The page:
Worry over the human rights of Japanese ‘baby factory’ toddlers

national February 22, 2018 01:00

By Chularat Saengpassa
The Nation

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A CHILDREN’S-RIGHTS activist yesterday raised concerns about the fate of 13 children that Thai authorities will hand over to the rich Japanese man who fathered them through commercial surrogacy.



Sanphasit Koompraphant, who previously sat on the United Nations (UN) Committee on the Rights of the Child, lamented that these children risked losing an opportunity to live in a warm family. “I think the world will condemn Thailand,” he said. 

Sanphasit spoke up one day after the Central Juvenile and Family Court granted Mitsutoki Shigeta sole custody of 13 toddlers he fathered but was forced to leave behind in Thailand in the wake of a “baby factory” scandal. 

In 2014, authorities raided Shigeta’s upscale apartment in Bangkok and launched an investigation after his many babies aroused suspicion. 

Sanphasit said Shigeta has apparently used money to get the babies, and his actions violated the UN Convention on the Rights of the Child, which states that children shall receive care from a warm family.

“I’ve heard that this Japanese man has fathered about 30 kids. Many children are in Japan and several others are in Cambodia and Vietnam. In such circumstances, these kids will have to stay with nannies, not their family members,” Sanphasit said. 

He said he hoped the Children and Youth Department would petition the court, asking that custody of the 13 children be handed over to Japan’s child-protection centre. 

“It’s a way to protect the rights of the children. In the event that Shigeta wants to get custody, he can ask for custody from the centre later,” Sanphasit said. Because tests confirm Shigeta is the biological father and their children’s mothers have not come forward to make a claim, these children will have to get Japanese – not Thai – nationality.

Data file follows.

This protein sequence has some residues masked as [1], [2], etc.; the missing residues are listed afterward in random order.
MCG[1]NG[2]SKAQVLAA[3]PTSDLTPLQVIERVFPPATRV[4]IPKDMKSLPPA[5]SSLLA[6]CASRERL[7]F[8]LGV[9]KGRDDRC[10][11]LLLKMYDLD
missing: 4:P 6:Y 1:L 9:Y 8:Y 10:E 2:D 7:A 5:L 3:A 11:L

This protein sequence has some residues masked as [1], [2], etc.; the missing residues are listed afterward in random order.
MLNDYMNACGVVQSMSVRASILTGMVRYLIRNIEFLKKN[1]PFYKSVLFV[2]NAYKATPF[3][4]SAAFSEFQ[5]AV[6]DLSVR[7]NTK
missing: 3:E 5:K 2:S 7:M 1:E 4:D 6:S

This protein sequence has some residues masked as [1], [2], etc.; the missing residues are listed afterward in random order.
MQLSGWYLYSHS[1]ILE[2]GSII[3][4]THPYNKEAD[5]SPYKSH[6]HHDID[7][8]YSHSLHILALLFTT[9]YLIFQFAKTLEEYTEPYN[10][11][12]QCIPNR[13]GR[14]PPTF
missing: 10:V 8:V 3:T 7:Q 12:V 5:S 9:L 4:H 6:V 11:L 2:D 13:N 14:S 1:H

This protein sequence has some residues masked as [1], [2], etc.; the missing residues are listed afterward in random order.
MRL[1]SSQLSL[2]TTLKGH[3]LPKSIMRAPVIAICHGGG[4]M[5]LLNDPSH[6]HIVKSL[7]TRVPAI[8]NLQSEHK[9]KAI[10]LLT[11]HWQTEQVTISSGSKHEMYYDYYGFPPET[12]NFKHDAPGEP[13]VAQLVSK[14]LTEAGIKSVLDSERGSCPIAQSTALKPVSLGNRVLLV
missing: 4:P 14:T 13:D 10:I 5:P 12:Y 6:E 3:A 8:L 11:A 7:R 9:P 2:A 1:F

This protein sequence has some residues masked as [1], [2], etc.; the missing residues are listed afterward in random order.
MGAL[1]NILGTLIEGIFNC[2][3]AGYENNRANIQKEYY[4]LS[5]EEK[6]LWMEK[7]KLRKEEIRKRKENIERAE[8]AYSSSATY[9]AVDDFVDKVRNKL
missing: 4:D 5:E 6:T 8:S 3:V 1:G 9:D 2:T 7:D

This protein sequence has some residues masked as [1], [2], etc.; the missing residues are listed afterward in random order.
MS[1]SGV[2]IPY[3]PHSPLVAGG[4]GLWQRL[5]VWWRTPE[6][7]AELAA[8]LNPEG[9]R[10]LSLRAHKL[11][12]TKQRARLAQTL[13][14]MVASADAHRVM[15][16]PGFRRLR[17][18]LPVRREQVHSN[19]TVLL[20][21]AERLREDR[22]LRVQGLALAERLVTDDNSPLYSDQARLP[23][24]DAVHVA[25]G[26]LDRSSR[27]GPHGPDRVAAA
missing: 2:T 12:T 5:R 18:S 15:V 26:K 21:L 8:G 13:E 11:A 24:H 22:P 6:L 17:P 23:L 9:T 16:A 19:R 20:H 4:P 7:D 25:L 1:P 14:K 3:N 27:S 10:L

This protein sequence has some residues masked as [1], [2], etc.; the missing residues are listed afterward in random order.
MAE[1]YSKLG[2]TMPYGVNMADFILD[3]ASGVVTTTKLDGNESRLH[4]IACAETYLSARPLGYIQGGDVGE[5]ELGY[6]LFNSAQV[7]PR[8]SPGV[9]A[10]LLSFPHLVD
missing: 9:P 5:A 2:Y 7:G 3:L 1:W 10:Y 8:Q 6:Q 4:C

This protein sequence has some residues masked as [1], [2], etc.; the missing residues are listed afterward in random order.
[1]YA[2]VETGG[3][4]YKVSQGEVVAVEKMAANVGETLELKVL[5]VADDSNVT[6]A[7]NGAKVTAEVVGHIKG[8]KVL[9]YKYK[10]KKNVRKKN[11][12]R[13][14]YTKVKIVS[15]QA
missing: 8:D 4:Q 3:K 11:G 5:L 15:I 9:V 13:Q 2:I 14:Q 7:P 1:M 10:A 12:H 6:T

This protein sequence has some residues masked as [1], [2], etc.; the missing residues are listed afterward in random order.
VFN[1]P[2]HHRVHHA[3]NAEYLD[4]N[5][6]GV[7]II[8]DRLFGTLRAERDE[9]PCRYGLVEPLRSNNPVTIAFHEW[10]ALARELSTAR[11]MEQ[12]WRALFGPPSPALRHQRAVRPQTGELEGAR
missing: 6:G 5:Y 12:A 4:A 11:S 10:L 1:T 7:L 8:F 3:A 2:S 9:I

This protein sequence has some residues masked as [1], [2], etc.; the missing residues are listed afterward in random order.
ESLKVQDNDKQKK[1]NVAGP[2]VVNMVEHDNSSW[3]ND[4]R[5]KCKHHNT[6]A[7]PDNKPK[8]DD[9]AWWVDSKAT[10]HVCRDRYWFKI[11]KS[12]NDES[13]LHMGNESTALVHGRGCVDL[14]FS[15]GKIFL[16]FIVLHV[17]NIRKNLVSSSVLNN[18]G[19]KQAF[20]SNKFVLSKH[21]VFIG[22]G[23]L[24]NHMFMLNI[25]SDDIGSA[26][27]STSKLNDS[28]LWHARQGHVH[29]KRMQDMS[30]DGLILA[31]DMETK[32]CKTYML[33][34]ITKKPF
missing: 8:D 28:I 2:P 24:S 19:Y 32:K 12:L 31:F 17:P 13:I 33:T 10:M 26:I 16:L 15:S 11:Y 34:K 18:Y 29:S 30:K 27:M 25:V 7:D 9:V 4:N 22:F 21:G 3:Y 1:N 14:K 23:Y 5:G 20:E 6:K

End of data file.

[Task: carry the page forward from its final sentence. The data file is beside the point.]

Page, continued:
He believed with this move, authorities could have assurances that the Japan-based centre would monitor the upbringing of these children. 

Akom Pradittasuwan, who heads the Bureau of Sanatorium and Healing Arts, believed everyone had tried to do things in the best interests of the children. “We have dispatched officials to Japan and found out that children under his care are being well-taken care of,” he said. 

Akom said although Shigeta’s move was unlike normal family-building, any decision on the custody should be based on what would benefit the children the most. Director-general Witas Techaboon, said his department would comply with the court order and treat Shigeta as the sole custodian. 

He assured concerned parties that his department would not just hand over these children to their biological father. “We will monitor them for a certain period of time,” he said. 

According to him, Shigeta’s relatives had visited the children often while they were under the care of his department during the past few years. 

“There are plans to let these toddlers adjust themselves before they move to Japan,” Witas explained. 

He disclosed that he had already made clear to Shigeta’s lawyer that the nannies arranged by Shigeta must receive proper training and familiarise themselves with the 13 toddlers before their relocation to Japan. 

 

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